The pair were honoured for pioneering optical experiments in "measuring and manipulation of individual quantum systems," the Nobel Physics jury said in its citation.
"Their groundbreaking methods have enabled this field of research to take the very first steps towards building a new type of super-fast computer based on quantum physics," it said.
"Perhaps the quantum computer will change our everyday lives in this century in the same radical way as the classical computer did in the last century."
The research has also led to the construction of extremely precise clocks that could become the future basis for a new standard of time, with more than hundred-fold greater precision than present-day caesium clocks, it said.
Haroche, 68, said the award was "fairly overwhelming."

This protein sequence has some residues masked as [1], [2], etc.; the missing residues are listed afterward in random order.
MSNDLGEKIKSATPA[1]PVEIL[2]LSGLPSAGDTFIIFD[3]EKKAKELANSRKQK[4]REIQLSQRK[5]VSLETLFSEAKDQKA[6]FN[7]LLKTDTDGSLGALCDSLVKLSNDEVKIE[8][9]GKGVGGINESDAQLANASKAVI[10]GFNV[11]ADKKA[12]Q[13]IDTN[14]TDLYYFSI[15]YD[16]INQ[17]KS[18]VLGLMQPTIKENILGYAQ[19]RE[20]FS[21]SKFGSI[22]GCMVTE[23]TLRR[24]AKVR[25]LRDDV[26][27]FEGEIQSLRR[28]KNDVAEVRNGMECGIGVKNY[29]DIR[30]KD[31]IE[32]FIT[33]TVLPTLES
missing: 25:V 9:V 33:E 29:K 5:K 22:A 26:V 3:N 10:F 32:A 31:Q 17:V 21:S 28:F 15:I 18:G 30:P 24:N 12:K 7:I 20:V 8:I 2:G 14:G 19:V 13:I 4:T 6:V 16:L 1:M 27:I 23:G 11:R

"I was in the street, passing near a bench, and was able to sit down immediately," he told journalists via a live link to Stockholm.
"I was walking with my wife, when I saw the Swedish area code, I realised." "I think we will have champagne," he added.
The two scientists specialise in quantum entanglement, a phenomenon of particle physics that has been proven by experiments but remains poorly understood.
When two particles interact, they become "entangled," which means one particle affects the other at a distance. The connection lasts long after they are separated.